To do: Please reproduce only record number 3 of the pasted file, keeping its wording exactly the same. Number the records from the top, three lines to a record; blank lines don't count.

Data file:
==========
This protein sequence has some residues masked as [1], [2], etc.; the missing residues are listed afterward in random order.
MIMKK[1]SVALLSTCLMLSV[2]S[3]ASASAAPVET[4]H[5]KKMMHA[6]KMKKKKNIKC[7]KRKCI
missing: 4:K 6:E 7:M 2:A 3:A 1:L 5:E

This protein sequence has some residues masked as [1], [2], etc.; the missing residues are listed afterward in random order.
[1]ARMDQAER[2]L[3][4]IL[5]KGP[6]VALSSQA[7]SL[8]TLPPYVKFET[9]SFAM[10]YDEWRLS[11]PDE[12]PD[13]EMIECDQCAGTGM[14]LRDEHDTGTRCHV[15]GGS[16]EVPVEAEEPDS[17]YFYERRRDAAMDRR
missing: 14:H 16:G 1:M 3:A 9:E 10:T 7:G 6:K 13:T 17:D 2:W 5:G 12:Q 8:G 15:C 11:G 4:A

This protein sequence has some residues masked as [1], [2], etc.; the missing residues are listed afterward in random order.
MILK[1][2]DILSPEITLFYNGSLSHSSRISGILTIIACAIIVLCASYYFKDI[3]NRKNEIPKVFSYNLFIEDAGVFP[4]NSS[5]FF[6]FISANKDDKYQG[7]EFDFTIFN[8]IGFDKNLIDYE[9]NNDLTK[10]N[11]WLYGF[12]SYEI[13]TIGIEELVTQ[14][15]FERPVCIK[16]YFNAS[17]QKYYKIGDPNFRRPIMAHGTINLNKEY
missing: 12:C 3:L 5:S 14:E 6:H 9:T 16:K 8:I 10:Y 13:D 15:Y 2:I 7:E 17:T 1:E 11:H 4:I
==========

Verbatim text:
This protein sequence has some residues masked as [1], [2], etc.; the missing residues are listed afterward in random order.
MILK[1][2]DILSPEITLFYNGSLSHSSRISGILTIIACAIIVLCASYYFKDI[3]NRKNEIPKVFSYNLFIEDAGVFP[4]NSS[5]FF[6]FISANKDDKYQG[7]EFDFTIFN[8]IGFDKNLIDYE[9]NNDLTK[10]N[11]WLYGF[12]SYEI[13]TIGIEELVTQ[14][15]FERPVCIK[16]YFNAS[17]QKYYKIGDPNFRRPIMAHGTINLNKEY
missing: 12:C 3:L 5:S 14:E 6:H 9:T 16:K 8:I 10:Y 13:D 15:Y 2:I 7:E 17:T 1:E 11:H 4:I